/euh pos"euhl/, n.1. any of the early followers of Jesus who carried the Christian message into the world.2. (sometimes cap.) any of the original 12 disciples called by Jesus to preach the gospel: Simon Peter, the brothers James and John, Andrew, Philip, Bartholomew, Matthew, Thomas, James the son of Alpheus, Thaddaeus, Simon the Zealot, Judas Iscariot.3. the first or the best-known Christian missionary in any region or country.4. Eastern Ch. one of the 70 disciples of Jesus.5. the title of the highest ecclesiastical official in certain Protestant sects.6. (among the Jews of the Christian epoch) a title borne by persons sent on foreign missions.7. one of the 12 administrative officials of the Mormon Church.8. a pioneer of any reform movement.9. Naut. a knighthead, esp. one having its top projecting and used as a bitt or bollard.[bef. 950; ME, var. of APOSTEL, APOSTOL, OE apostol (cf. OFris apostol, OHG apostol(o), G Apostel) < LL apostolus < Gk apóstolos lit., one who is sent out; akin to apostéllein to send off; see APO-. Compare, with loss of initial unstressed a-, ME postle, postel, OE postol ( > ON postuli) OHG postul]
* * *Any of the 12 disciples chosen by Jesus.They were Peter, James and John (sons of Zebedee), Andrew, Philip, Bartholomew, Matthew, Thomas, James (son of Alphaeus), Thaddaeus or Judas (son of James), Simon the Cananaean or Zealot, and Judas Iscariot. The 12 were privileged to attend Jesus continually and receive his teaching. Peter, James, and John formed an inner circle and were allowed to witness such events as the Transfiguration and the agony of Jesus at Gethsemane. After the defection and death of Judas Iscariot, Matthias was elected an Apostle. Paul also claimed the title on the ground that he had seen the Lord and been commissioned by him.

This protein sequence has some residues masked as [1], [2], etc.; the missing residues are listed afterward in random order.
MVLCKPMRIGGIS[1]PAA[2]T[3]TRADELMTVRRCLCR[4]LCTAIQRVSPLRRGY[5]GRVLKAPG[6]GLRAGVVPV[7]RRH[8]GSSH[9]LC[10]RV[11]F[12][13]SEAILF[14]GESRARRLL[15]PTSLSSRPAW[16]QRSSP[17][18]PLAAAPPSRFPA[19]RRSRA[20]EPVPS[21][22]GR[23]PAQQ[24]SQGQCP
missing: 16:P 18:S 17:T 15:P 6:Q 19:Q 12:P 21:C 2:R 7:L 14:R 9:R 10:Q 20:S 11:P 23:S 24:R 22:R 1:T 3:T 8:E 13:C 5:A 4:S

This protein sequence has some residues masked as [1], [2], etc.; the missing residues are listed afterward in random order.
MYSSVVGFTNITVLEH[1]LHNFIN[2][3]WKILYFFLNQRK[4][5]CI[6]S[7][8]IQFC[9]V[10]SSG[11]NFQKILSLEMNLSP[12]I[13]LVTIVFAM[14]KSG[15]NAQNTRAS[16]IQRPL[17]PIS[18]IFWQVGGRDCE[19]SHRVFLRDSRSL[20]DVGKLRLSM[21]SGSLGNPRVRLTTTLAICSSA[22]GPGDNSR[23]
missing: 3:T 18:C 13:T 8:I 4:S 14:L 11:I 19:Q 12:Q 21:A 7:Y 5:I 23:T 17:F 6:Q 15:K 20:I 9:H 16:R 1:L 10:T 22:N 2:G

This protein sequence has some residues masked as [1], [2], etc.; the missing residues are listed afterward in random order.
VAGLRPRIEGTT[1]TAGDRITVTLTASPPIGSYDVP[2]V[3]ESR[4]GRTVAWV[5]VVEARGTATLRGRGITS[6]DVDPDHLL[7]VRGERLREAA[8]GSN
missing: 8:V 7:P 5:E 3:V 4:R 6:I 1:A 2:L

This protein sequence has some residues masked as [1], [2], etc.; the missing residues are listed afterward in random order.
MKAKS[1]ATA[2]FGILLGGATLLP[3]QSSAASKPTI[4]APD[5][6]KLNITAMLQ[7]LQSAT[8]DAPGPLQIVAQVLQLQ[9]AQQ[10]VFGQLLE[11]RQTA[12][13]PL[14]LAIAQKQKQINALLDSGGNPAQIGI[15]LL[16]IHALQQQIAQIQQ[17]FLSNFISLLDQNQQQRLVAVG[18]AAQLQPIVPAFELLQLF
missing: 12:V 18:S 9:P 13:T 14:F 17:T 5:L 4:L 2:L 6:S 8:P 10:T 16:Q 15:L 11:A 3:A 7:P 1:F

* * *(from Greek apostolos, “person sent”), any of the 12 disciples chosen by Jesus Christ; (Jesus Christ) the term is sometimes also applied to others, especially Paul (Paul, the Apostle, Saint), who was converted to Christianity a few years after Jesus' death. In Luke 6:13 it is stated that Jesus chose 12 from his disciples “whom he named apostles,” and in Mark 6:30 the Twelve are called Apostles when mention is made of their return from the mission of preaching and healing on which Jesus had sent them. The full list of the Twelve is given with some variation in Mark 3, Matthew 10, and Luke 6 as: Peter (Peter the Apostle, Saint); James (James, Saint) and John (John the Apostle, Saint), the sons of Zebedee; Andrew (Andrew, Saint); Philip (Philip The Apostle, Saint); Bartholomew (Bartholomew, Saint); Matthew (Matthew, Saint); Thomas (Thomas, Saint); James (James, Saint), the son of Alphaeus; Thaddaeus (Judas, Saint), or Judas, the son of James; Simon (Simon the Apostle, Saint) the Cananaean, or the Zealot; and Judas Iscariot.The privileges of the Twelve were to be in continual attendance on their master and to be the recipients of his special teaching and training. At least once they were sent on a special mission, two by two, to announce the imminence of the messianic Kingdom (Mark 6: compare Matthew 10; Luke 9). Three of them, Peter, James, and John, formed an inner circle who alone were permitted to witness such events as the raising of Jairus' daughter (Mark 5:37; Luke 8:51), the Transfiguration (Mark 9; Matthew 17; Luke 9), and the agony of Jesus in the Garden of Gethsemane (Mark 14:33; Matthew 26:37).Special importance seems to have been attached to the number 12, which some scholars interpret as a reference to the 12 tribes of Israel. When a gap had been left by the defection and death of the traitor Judas Iscariot, immediate steps were taken to fill it by the election of Matthias (Matthias, Saint) (Acts 1). It is to members of this band of 12 that the word Apostle is usually applied in Acts (Acts of the Apostles, The).Paul himself claimed the title of Apostle, apparently on the ground that he had seen the Lord and received a commission directly from him. This appears to be in agreement with the condition in Acts that a newly appointed Apostle should be capable of giving eyewitness testimony to the Lord's Resurrection. According to some early Christian writers, however, some were called apostles after the period covered by the New Testament. The word also has been used to designate a high administrative or ecclesiastical officer.
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